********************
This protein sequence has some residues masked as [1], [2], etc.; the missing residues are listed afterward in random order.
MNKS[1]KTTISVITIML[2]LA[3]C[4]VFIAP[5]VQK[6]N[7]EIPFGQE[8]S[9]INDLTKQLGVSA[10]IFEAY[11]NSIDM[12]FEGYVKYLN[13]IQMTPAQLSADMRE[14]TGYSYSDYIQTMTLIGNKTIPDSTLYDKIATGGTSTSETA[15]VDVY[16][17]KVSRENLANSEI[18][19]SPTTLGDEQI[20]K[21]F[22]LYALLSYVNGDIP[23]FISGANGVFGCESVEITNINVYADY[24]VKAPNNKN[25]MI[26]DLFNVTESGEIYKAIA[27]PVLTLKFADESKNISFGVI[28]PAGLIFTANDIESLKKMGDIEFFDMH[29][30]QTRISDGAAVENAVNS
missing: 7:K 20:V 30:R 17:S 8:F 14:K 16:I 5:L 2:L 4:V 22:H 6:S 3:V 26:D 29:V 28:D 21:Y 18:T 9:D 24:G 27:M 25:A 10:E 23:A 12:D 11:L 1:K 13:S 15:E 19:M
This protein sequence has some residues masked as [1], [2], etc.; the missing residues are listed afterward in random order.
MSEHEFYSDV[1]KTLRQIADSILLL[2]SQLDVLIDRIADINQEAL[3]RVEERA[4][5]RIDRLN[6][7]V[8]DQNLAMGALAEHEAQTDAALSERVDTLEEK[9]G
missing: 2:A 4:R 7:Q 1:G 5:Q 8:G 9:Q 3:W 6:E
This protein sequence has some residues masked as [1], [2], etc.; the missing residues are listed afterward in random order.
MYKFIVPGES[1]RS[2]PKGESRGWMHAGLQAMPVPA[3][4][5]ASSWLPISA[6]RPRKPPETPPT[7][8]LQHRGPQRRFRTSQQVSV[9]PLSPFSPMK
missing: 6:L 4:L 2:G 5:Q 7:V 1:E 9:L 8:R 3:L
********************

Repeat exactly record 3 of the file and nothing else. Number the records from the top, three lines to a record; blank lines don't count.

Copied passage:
This protein sequence has some residues masked as [1], [2], etc.; the missing residues are listed afterward in random order.
MYKFIVPGES[1]RS[2]PKGESRGWMHAGLQAMPVPA[3][4][5]ASSWLPISA[6]RPRKPPETPPT[7][8]LQHRGPQRRFRTSQQVSV[9]PLSPFSPMK
missing: 6:L 4:L 2:G 5:Q 7:V 1:E 9:L 8:R 3:L